"What Doctors Feel" is now available in Japanese!
It’s like our patients are Humpty Dumpty, and the pieces are divvied out between different medical fields. Can we put the patient back together again?
Danielle performs live for the Moth at the Players' Theater in New York City. She tells the story of one of her very first patients.
“Language, that most human invention,” wrote Oliver Sacks, “can enable what, in principle, should not be possible. It can allow all of us, even the congenitally blind, to see with…
Danielle's TED talk, “When Doctors Face Fear:” a harrowing journey through the intricacies of fear.
Ken Browne Productions is excited to launch the trailer for the film, "Why Doctors Write: Finding Humanity in Medicine." Danielle Ofri is filmed at Bellevue Hospital along with one of…
We in the health care professions need to notice and inquire about happiness the same way we do other aspects of our patients’ lives.
There aren’t any ethical guidelines about where a doctor should live or how she should behave when she and her patient are in line at the grocery store.
Doctors, it turns out, aren’t much different than everyone else when it comes to where they die.
Retail health clinics have exploded over the last 10 years, and now it seems like every other big box store, supermarket and shopping mall has its own clinic.
Diagnostic accuracy is fiendishly difficult to measure precisely. A new report suggests that nearly everyone will experience at least one diagnostic error in their lifetimes.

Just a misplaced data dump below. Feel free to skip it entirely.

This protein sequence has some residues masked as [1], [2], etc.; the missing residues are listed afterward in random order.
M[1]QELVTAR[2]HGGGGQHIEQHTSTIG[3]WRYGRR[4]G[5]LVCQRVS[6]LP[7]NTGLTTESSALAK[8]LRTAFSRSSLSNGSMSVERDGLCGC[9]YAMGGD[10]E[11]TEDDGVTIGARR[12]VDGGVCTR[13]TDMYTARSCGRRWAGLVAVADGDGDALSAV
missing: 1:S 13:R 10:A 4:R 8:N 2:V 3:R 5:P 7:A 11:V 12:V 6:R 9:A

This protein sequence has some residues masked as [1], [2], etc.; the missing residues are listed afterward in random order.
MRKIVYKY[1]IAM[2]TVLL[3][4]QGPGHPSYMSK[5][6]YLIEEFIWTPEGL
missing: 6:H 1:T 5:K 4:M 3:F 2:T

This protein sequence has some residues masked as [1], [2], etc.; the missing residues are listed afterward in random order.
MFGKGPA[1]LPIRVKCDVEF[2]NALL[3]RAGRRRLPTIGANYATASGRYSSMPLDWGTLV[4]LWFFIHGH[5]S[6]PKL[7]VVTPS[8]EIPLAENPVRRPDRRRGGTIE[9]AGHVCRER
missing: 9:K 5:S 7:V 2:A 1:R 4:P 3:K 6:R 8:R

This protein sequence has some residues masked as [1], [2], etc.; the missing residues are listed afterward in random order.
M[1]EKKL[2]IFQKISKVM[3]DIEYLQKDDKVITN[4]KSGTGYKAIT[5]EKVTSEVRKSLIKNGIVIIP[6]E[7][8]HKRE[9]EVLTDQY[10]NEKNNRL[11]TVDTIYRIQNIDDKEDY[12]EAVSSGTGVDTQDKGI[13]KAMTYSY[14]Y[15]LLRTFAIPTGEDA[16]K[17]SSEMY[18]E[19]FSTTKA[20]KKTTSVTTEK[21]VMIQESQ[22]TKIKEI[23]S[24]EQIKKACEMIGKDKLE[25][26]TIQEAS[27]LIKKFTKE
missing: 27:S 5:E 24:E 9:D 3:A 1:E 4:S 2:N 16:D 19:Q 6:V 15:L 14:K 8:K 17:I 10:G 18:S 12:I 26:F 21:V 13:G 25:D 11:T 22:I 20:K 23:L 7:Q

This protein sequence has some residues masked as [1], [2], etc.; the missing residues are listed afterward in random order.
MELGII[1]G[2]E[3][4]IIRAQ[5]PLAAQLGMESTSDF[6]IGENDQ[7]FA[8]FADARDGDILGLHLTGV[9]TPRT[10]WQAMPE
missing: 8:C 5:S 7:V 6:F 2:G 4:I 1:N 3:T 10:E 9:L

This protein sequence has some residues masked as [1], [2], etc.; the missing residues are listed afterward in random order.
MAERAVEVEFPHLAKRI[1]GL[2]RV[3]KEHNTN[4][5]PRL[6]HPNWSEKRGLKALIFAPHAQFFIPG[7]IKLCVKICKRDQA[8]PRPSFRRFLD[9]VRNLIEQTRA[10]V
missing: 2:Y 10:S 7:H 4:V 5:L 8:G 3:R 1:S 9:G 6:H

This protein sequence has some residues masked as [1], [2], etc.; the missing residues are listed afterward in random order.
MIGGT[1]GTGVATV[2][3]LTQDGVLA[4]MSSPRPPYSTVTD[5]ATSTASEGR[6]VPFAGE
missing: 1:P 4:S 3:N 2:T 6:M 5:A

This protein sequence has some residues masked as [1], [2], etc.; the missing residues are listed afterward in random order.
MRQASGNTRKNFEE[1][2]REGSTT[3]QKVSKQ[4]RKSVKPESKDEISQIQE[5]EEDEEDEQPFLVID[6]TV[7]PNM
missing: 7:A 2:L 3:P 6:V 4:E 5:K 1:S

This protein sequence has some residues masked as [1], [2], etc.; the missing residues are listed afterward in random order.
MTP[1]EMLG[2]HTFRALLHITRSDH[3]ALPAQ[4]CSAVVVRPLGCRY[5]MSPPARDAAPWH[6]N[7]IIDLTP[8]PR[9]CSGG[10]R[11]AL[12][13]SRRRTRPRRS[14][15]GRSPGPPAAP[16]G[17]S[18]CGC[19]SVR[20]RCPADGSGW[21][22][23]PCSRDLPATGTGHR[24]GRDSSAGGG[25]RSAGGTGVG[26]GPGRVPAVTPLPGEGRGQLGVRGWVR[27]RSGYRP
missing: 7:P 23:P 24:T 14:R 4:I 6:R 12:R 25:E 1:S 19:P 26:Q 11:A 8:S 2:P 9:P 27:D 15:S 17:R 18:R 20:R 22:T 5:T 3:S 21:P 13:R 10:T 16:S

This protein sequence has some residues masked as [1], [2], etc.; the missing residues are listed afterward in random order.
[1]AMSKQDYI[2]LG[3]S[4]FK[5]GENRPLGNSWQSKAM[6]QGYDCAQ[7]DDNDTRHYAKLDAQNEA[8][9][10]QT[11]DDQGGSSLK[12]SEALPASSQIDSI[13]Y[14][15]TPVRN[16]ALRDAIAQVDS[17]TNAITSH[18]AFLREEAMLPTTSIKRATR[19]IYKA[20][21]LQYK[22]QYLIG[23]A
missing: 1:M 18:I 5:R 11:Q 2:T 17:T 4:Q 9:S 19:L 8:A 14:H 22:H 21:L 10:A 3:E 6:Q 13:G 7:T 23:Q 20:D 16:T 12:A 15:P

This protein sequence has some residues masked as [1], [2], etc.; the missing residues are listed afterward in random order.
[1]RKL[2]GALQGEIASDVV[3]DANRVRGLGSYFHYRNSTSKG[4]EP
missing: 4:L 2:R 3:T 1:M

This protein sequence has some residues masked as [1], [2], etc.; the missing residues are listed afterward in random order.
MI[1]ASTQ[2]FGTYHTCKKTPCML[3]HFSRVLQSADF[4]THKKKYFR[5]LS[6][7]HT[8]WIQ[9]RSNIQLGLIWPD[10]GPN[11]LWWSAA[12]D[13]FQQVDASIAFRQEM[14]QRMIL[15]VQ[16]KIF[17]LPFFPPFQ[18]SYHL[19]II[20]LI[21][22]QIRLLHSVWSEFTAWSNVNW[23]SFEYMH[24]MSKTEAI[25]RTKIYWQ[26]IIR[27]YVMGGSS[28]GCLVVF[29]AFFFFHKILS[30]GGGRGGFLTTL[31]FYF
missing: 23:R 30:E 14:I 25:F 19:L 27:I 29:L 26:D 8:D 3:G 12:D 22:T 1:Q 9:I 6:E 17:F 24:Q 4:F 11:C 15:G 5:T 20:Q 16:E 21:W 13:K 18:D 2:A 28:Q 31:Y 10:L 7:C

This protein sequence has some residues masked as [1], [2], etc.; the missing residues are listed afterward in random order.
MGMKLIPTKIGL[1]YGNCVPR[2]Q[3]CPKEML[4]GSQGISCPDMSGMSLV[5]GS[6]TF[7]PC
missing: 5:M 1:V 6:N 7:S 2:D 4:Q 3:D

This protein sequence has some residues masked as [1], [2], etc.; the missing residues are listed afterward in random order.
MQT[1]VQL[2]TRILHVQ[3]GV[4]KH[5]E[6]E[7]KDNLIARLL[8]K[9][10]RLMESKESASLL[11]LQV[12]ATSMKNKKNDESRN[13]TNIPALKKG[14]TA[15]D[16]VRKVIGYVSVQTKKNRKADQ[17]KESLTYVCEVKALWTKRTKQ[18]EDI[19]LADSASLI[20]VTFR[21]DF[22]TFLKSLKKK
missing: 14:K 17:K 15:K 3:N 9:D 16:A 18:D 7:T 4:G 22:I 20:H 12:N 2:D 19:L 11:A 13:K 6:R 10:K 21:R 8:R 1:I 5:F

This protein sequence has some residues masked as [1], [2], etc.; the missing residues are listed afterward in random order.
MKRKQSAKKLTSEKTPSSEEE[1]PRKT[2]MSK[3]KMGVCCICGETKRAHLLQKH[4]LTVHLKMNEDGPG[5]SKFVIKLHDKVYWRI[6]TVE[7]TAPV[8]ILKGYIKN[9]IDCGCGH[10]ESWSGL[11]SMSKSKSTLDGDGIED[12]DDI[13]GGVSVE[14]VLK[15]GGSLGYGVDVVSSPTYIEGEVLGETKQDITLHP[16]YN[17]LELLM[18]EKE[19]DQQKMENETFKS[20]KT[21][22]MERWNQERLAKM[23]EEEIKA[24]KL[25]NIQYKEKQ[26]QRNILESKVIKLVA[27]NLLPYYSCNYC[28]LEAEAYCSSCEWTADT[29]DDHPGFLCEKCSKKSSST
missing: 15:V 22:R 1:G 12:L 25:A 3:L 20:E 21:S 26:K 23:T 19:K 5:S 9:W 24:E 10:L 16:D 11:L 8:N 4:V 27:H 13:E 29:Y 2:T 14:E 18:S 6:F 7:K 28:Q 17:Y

If I had the luxury of an hour with each patient, I would have the time to carefully sort through every diagnostic possibility. But the reality is that I, like…
As soon as we’d finish rounds on the medical wards I’d race to pass out an Anatole Broyard essay in the nanoseconds before dispersal entropy overtook our team.
Under-treating pain violates the basic ethical principles of medicine. On the other hand, we are lambasted for over-prescribing pain medications. What are doctors to do?
So much of medicine is about stories—the ones we hear, the ones we tell, the ones we participate in—that it is no accident that doctors and nurses are attracted to…
Danielle Ofri talks about how technology is mixing with medicine. Everything from electronic medical records to home fitness monitors to how emotions can dominate even the most advanced technology.
Diabetes can feel relentless and obstinate. Is there a toenail or ribosome out there that is not suffused by the tenacious diabetic tentacles?
What if a patient dies and nobody is there to mourn? Is it like a tree falling soundlessly in the forest?
“Doctor, it’s taken so long to get this appointment with you.” This is the opening line of so many medical visits these days, and I find myself constantly apologizing to…
Just because money is a reality in medicine, doesn’t mean that we have to blindly accept all the consequences. There is a code of ethics in medicine.
When my patient told me that he doesn't "do" vaccines, I decided to try to understand his reasons,
24 of the country’s 141 medical schools sport a donor’s name rather than the plain old university name. The pace is increasing, as are the number of eyebrows being raised.
It used to be that you tackled the medical board exams just once after residency. Then you went into practice and never looked at a No. 2 pencil again.
Danielle Ofri speaks about doctors, patients, and the emotions that flow between....
“Someone had said you were a good doctor,” my patient said derisively, “but I was not impressed.” What had I done?
Irrational fears are highly contagious, and there's no vaccine for that. So just like in the hospital, we need to use universal precautions. Be skeptical of hype. Get your facts…
Although technically these are the little things, in a sense they’re actually the big things. Indeed, for some patients, the little thing may be the only thing that matters.
Doctors have the highest suicide rates of any professional group. But losing two of our newest members within a week of each other is a painful reminder of the dangers…